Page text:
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And don't tell me democratic politicians aren't at least sympathetic. Hillary Clintons top aide, who also used a personal server, and is married to anthony weiner, discraced congressman from NY, has parents that are in the Muslim Brotherhood and pledged to bringing Sharia law to America.
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      09-23-2015, 06:51 PM   #109
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Quote:
Originally Posted by bbbbmw View Post
Perhaps you missed the Pew study showing 88% of Egyptian Muslims and 62% of Pakistani Muslims support the death penalty for anyone leaving the Muslim faith?

https://www.washingtonpost.com/news/...leaving-islam/
Are you telling us that there is freedom of religion in those countries, and thus one should.....what?

I didn't miss it because I didn't look for it. I didn't look for or at it because it's not apparent to me how what Muslims in the countries represented in the study has any direct bearing on (1) how Muslims treat/respond to people outside of their faith, or (2) Mr. Elhassan, his son or his bid for the Presidency of Sudan, or (3) what Muslims in U.S. think. Moreover, what Pakistani or Egyptian Muslims think about how to deal with other Muslims who leave the faith is even less relevant to the topic at hand and the points I was making which, to remind you, were:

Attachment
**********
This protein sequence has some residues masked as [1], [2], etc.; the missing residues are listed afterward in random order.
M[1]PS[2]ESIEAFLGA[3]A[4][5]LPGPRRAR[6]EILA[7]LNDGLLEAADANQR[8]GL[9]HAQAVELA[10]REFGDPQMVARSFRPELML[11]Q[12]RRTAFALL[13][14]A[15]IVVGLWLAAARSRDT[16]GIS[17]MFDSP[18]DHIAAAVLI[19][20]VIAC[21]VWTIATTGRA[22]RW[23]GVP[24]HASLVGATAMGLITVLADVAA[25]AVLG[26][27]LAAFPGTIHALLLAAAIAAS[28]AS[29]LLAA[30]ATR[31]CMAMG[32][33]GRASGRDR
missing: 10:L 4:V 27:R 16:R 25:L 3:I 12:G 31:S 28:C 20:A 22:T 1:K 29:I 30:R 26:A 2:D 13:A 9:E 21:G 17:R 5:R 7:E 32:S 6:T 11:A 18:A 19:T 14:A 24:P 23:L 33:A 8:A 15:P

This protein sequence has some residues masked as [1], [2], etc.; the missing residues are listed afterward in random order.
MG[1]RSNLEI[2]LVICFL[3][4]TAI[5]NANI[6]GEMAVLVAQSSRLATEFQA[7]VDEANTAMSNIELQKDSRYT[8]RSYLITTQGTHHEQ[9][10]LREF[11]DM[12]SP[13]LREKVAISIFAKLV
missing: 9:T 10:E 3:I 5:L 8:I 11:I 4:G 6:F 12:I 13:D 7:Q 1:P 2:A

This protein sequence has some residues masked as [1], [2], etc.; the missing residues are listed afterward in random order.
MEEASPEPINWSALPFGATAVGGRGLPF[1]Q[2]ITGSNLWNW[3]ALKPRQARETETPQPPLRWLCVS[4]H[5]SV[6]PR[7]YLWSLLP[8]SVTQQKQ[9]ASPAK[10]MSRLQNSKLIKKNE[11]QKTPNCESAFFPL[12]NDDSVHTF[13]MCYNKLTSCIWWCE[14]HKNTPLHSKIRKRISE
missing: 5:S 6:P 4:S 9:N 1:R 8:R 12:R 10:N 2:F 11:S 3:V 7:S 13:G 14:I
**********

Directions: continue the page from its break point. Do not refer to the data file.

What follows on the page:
• Master Ahmed did nothing wrong.
  • What Master Ahmed did is typical of something a 14 year-old might do, even if it isn't precisely what all or even most 14 year-old actually do.
  • Mr. ElHassan, his father, is not part of a radical Muslim sect.
  • One's spiritual belief system has nothing to do with whether one should be condemned or praised in U.S.
  • Muslims, even those outside U.S. overwhelmingly reject extremism. (Pew study linked below, PDF page 29.)
BTW, the link you provided was not the study to which you referred. This is.

As is typical for most of the political posts of yours that I've read, you've failed to provide the full context. Mr. Fisher, in his article expressly wrote, "It's important to note, though, that this view is not widely held in all Muslim countries or even among Muslims in these regions." So why it is that you even mentioned the study with regard to my earlier post is unclear. Did you merely want to share arbitrary and otherwise off-point information?